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SEC approves rule to shorten settlement periods

SEC approves rule to shorten settlement periods
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The SEC commissioners unanimously approved a recommendation on Wednesday to reduce the time investors have to settle securities transactions with broker-dealers from three days to two.  

Under the proposed rule, broker-dealers would be prohibited from entering into a contract that allows for an exchange of funds for securities to occur later than two business days after the trade date, colloquially known as “T+2”.

Mark Flannery, director of the SEC’s Division of Economic and Risk Analysis, said the move to two-day settlements would reduce risks and costs while increasing efficiency in the clearance and settlement system thanks to a variety of factors.

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“First, reducing the length of time a transaction remains unsettled will reduce the amount of credit, market and liquidity risk faced by the counterparties to that transaction, including the central counterparties,” he said. “Second, the shorter settlement cycle will mean, for a fixed volume of transactions, fewer transactions remain unsettled at any given time, reducing the aggregate level of settlement related risks faced by the market.

“As the level of financial risk related to clearance and settlement decreases, we believe that the costs of managing and mitigating those risks will decrease as well,” Flannery said. 

A “no-brainer.” 

Commissioner Michael Piwowar said in a prepared statement that he emphatically supported the proposal, which he referred to as a “no-brainer.”

“Indeed, I have been quite vocal about the fact that I would have preferred for us to consider this rulemaking long ago,” he stated. “Years from now, investors will be puzzled about how a T+3 settlement cycle existed for so long.”

Piwowar also speculated about the costs and benefits of shortening the settlement period even further.

“I preliminarily understand that a T+1 settlement cycle would produce distinct challenges and generate costs magnitudes above a T+2 settlement cycle, but I encourage commenters to tell us whether that is true and also identify the costs and benefits of each alternative relative to one another,” he said.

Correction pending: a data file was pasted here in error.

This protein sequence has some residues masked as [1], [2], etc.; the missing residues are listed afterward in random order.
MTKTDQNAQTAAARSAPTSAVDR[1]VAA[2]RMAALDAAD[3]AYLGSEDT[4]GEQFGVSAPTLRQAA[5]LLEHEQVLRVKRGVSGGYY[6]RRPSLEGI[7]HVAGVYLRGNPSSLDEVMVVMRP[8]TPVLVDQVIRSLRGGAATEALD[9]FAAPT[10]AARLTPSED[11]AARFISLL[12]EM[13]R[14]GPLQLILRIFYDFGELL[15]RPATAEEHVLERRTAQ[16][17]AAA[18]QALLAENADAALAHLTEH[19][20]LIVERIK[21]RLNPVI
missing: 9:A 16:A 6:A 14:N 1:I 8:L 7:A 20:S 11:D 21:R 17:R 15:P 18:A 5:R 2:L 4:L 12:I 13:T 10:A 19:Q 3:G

Industry initiative.

On March 7, the U.S. T+2 Industry Steering Committee, organized by the Depository Trust and Clearing Corporation and co-chaired by the Securities Industry and Financial Markets Association and the Investment Company Institute (ICI), set a target date for T+2 industry compliance of Sept. 7, 2017.

Marty Burns, chief industry operations officer at ICI, said in a statement the commission’s ruling will help the industry meet the target date.

“Today’s action represents a critical milestone that will keep the T+2 project moving along toward implementation next year,” he said. 

The commission will send the approved proposal out for public comment for 60 days. The SEC will then review comments and determine whether to adopt T+2 as a final rule. 

Clearing standards.

The commission unanimously approved two recommendations that apply to clearing agencies. The first urged adoption of final requirements that will heighten the standards for registered clearing agencies designated systemically important by the Financial Stability Oversight Council and other agencies with complex risk profiles.

The second called for the commission to issue a proposal to broaden the definition of covered clearing agencies to include any registered clearing agency providing services of a central counterparty, central securities depository or securities settlement system. 

According to Chairwoman Mary Jo White’s statement, the enhanced standards for clearing agencies would focus on, “among other things, the management of financial, liquidity, credit, operational, and general business risks.”

Costs and benefits.

Weighing the pros and cons of the rule, Flannery said enhanced standards could result in increased costs, which would may be passed down to investors. In addition, rising costs may force certain participants out of the market, reducing liquidity.

Conversely, the heightened standards could reduce transaction costs associated with counterparty default risk.

Commissioner Kara Stein voted in favor of the measure, though she stated she felt the standards were too vague, which could entice important critical clearing agencies to circumvent the rules.

“I will vote for this rule today only because it marginally decreases the risk of systemically important clearing agencies,” she said.

The second recommendation, which calls for a commission proposal to broaden the definition of clearing agencies, would help enhance the effectiveness of the standards rule, according to Steve Luparello, director of the SEC’s Division of Trading and Markets.

“This would be an incremental change, but one that we believe is important to ensure that all clearing agencies registered with the commission performing these critical functions are subject to new enhanced requirements being proposed today,” he said in a written statement. 

The enhanced standards final rule will become effective 60 days after publication in the Federal Register. Clearing agencies will have 120 days to comply following the effective date. The broadened definition proposal will be sent out for public comment and then reviewed by the SEC after 60 days. 

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